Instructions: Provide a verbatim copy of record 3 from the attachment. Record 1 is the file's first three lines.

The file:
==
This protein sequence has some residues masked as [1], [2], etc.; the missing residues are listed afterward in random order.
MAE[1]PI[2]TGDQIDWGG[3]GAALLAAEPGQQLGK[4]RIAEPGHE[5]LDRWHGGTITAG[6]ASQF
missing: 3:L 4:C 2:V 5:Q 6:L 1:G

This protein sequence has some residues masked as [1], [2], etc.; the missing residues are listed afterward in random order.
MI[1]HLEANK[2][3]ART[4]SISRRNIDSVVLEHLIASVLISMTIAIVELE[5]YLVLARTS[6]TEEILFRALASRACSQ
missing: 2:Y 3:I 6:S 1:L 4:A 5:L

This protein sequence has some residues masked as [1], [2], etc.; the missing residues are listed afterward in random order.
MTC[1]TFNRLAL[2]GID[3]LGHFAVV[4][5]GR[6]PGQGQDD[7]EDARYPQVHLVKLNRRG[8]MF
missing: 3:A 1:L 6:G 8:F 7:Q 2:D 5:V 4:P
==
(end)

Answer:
This protein sequence has some residues masked as [1], [2], etc.; the missing residues are listed afterward in random order.
MTC[1]TFNRLAL[2]GID[3]LGHFAVV[4][5]GR[6]PGQGQDD[7]EDARYPQVHLVKLNRRG[8]MF
missing: 3:A 1:L 6:G 8:F 7:Q 2:D 5:V 4:P